You might wonder how heart month is relevant to food allergies, or to kids at all. Actually, kids with allergies could have up to twice the risk of heart disease, according to a large study published about a year ago in the Journal of Allergy and Clinical Immunology. Other research makes connections between asthma, allergies, and heart health, too, in kids and adults.
Luckily, kids aren't forgotten by the American Heart Association, and neither is family time in the kitchen. The AHA's Life's Simple 7 for Kids helps families teach kids to make good food and lifestyle choices as part of their daily routine, setting them up for a lifetime of good self care in so many ways. And their Simple Cooking With Heart for Kids models their adult recipe collection and starts teaching kids the tools they need to enjoy making homemade healthy meals for the rest of their lives. These and other tools aren't just good for kids with heart disease risks or allergies; they're good for all kids, anywhere.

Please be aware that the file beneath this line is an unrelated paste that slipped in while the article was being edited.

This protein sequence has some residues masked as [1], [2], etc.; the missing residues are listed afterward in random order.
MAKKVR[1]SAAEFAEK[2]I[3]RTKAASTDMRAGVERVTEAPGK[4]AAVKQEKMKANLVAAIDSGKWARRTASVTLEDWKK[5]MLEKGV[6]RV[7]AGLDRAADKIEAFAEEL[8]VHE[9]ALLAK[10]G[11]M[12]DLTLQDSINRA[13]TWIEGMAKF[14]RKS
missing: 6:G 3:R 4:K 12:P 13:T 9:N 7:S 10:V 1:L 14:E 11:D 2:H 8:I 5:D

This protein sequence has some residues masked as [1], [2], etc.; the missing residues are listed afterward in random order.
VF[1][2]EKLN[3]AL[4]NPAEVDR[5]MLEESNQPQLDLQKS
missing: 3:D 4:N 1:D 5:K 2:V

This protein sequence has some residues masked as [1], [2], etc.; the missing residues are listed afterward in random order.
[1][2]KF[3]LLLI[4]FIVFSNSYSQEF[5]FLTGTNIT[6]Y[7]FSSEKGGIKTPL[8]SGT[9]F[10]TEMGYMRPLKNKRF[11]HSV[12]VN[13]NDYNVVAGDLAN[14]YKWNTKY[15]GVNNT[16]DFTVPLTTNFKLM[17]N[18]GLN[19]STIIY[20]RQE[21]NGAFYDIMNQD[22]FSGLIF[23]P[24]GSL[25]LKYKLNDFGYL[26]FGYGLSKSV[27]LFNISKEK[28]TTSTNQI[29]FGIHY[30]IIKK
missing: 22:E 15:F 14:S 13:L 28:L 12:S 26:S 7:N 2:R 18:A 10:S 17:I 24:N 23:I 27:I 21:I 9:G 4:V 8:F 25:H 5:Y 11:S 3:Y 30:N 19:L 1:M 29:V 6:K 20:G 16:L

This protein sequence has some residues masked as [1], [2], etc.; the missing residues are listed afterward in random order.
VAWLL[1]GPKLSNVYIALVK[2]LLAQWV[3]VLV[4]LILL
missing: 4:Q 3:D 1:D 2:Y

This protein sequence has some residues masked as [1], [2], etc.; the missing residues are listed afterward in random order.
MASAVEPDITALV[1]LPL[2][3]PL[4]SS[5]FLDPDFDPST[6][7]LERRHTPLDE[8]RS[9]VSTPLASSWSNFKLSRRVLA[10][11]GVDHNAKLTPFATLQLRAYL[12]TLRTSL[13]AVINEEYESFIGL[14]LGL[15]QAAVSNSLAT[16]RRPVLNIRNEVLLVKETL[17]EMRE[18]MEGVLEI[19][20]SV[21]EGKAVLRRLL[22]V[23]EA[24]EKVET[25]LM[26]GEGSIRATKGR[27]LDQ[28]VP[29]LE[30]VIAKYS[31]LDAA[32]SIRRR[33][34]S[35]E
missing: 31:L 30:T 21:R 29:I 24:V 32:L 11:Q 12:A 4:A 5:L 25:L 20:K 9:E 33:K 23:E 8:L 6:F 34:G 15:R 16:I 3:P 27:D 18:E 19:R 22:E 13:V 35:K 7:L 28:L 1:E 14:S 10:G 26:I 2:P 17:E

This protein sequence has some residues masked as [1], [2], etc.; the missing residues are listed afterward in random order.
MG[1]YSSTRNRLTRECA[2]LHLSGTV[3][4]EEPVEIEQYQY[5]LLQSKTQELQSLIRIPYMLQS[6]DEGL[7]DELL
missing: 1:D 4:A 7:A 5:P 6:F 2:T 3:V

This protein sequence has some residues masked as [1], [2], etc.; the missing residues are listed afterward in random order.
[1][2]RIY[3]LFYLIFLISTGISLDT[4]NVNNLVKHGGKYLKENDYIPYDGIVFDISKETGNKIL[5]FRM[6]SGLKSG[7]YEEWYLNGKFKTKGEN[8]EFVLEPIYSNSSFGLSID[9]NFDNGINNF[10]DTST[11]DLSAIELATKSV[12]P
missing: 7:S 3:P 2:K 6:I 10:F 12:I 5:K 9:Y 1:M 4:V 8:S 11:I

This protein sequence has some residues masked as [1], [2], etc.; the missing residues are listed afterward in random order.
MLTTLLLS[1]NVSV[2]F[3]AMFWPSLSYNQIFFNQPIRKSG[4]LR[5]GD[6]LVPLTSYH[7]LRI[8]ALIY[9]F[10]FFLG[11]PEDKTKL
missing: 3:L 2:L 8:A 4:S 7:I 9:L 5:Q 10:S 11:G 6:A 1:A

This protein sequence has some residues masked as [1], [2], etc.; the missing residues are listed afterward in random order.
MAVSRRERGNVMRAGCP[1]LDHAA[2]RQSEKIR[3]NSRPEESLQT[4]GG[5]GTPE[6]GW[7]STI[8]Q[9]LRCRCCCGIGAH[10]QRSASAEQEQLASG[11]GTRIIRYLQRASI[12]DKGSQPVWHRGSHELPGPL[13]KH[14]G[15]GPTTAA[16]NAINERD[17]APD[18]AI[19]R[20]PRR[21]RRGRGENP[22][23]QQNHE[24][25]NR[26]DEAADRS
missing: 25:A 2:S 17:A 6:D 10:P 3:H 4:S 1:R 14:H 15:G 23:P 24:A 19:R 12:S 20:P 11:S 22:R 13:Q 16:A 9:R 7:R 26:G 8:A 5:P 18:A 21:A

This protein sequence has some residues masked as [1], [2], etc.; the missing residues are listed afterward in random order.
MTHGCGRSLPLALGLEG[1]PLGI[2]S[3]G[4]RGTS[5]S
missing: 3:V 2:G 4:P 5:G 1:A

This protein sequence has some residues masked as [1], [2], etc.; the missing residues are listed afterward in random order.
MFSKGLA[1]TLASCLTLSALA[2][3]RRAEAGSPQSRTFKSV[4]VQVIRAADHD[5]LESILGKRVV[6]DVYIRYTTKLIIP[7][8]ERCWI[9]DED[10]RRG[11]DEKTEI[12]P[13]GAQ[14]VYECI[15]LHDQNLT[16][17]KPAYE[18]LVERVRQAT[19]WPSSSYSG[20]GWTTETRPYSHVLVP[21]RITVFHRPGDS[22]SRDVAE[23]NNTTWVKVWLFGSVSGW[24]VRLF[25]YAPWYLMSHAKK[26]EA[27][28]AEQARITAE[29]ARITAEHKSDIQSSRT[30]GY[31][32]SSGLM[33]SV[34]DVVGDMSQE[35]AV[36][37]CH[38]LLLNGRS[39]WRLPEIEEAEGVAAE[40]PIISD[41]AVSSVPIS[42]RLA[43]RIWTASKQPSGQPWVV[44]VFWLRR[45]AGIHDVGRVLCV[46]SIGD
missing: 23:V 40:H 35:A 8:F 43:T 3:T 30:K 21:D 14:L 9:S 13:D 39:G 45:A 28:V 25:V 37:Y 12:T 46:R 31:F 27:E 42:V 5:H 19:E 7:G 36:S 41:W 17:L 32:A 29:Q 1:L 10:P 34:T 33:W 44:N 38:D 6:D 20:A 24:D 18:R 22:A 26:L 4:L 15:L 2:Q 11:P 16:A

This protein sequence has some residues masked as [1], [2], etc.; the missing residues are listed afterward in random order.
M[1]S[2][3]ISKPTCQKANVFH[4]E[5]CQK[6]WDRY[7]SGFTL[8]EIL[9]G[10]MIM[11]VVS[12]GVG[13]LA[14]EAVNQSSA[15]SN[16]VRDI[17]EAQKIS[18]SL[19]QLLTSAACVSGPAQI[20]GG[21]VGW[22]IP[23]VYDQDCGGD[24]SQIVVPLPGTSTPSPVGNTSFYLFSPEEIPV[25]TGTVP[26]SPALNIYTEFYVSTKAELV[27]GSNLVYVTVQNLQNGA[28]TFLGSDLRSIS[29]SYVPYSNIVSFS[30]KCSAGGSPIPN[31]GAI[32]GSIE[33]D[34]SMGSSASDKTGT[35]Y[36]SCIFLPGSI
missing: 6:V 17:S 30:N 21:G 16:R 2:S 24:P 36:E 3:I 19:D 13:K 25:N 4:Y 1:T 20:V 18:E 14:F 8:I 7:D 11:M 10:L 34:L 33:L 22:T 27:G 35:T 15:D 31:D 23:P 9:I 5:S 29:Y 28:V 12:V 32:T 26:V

Although the processes---including inflammation from allergies potentially damaging healthy tissue or lifestyle choices from immune conditions leading to obesity or poor food choices, for example---are still unclear, the bottom line really is that all of us should consider ways to keep our hearts in the best conditions possible. And the food choices we make play a large role in that condition.
So, on a practical level, both food allergy and heart disease patients need to keep a careful eye on their diets. Whether the concerns are cholesterol and sodium content or a top-8 allergen, learning to plan every meal can be daunting at first but ultimately lifesaving for both groups.